UPDATED with video: Trump’s longtime personal bodyguard, a lawyer for the Trump Organization, and a third man showed up at the office of Trump’s New York doctor without notice on February 3, 2017, and took all of POTUS’s medical records, NBC News reports.

Dr. Harold Bornstein, who briefly became a media darling when he declared candidate Trump’s health to be “astonishingly excellent,” described the “raid” he said took place two days after New York Times published an article in which he said he had prescribed a drug to promote hair growth to Trump for years.

Bornstein told NBC News he felt “raped, frightened and sad” when Keith Shiller, and a second “large man” turned up at his office on February 3, 2017 and spent about half an hour pulling all of Trump’s medical records; Schiller, who had been Trump’s bodyguard, was then director of Oval Office operations at the White House.

Bornstein told NBC News he was not given a HIPPA release form signed by Trump to authorize removal of the medical records. NBC reports a source familiar with the matter insisted Bornstein was given a letter from then-White House doctor Ronny Jackson.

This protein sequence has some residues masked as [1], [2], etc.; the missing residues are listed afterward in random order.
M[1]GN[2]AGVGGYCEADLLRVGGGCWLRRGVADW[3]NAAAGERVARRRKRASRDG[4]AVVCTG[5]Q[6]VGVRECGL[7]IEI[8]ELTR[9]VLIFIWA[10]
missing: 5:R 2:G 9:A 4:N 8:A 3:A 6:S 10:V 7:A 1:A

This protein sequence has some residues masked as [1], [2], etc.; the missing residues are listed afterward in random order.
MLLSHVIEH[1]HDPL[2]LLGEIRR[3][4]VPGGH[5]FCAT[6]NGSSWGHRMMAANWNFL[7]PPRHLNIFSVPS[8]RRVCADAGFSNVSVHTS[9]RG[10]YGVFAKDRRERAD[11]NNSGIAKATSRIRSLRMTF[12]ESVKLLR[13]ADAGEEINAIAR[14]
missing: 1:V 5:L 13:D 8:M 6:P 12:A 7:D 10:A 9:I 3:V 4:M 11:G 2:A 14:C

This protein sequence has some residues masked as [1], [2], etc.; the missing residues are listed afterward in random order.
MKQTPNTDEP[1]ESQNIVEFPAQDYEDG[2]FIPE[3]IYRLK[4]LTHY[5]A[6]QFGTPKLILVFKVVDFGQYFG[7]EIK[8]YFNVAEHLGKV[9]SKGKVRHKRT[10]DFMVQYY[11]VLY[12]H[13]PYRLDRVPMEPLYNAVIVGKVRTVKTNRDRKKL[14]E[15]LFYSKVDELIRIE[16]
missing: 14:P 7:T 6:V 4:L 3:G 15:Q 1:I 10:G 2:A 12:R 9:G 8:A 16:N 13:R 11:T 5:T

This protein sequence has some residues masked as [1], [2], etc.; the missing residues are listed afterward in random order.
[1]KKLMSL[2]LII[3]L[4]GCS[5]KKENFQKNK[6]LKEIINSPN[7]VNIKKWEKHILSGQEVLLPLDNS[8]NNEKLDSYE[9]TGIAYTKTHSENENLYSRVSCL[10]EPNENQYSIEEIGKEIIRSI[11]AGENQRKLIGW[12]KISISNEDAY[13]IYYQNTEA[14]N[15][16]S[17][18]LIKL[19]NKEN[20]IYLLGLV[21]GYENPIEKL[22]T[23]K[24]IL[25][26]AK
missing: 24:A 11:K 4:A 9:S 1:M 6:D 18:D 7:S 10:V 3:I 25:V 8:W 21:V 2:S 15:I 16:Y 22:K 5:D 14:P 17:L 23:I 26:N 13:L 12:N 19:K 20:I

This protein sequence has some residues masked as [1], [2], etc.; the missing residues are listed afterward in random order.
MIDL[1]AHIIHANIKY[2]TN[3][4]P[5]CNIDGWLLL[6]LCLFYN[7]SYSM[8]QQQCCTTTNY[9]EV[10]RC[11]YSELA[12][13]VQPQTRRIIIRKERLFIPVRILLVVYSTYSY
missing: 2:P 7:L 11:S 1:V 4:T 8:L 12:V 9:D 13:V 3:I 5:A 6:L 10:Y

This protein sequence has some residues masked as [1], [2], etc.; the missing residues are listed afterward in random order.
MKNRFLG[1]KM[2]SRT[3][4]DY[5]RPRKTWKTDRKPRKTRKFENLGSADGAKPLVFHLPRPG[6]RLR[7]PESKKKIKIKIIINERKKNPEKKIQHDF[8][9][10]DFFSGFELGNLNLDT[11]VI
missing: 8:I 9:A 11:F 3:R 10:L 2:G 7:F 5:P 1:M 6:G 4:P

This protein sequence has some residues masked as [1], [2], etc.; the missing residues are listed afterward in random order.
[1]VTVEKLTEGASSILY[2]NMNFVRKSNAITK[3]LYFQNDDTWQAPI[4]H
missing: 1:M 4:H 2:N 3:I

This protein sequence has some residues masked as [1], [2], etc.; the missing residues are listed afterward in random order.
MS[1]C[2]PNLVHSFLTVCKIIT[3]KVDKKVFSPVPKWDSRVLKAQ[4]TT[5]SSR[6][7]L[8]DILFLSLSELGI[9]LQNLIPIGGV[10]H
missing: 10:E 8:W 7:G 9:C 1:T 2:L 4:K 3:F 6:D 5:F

Bornstein says Trump cut him after he told the New York Times Trump takes Propecia, a drug to treat enlarged prostates that sometimes is prescribed to stimulate hair growth in men, as well as medications for rosacea and cholesterol.

“I couldn’t believe anybody was making a big deal out of a drug to grow his hair that seemed to be so important,” Bornstein told NBC News of the “raid” on his office. “And it certainly was not a breach of medical trust to tell somebody they take Propecia to grow their hair. What’s the matter with that?” Bornstein wondered.

Reading reports that Ronny Jackson is out as White House doctor “is like a celebration for me,” Bornstein, who had been Trump’s personal doctor for more than three decades, told NBC News.

During the election, Trump’s campaign made public a letter Bornstein wrote in 2015, declaring the reality-TV star would be the healthiest president in U.S. history.

Asked about that in 2018, Bornstein told NBC News, “I like that sentence, to be quite honest with you, and all the rest of them are either sick or dead.”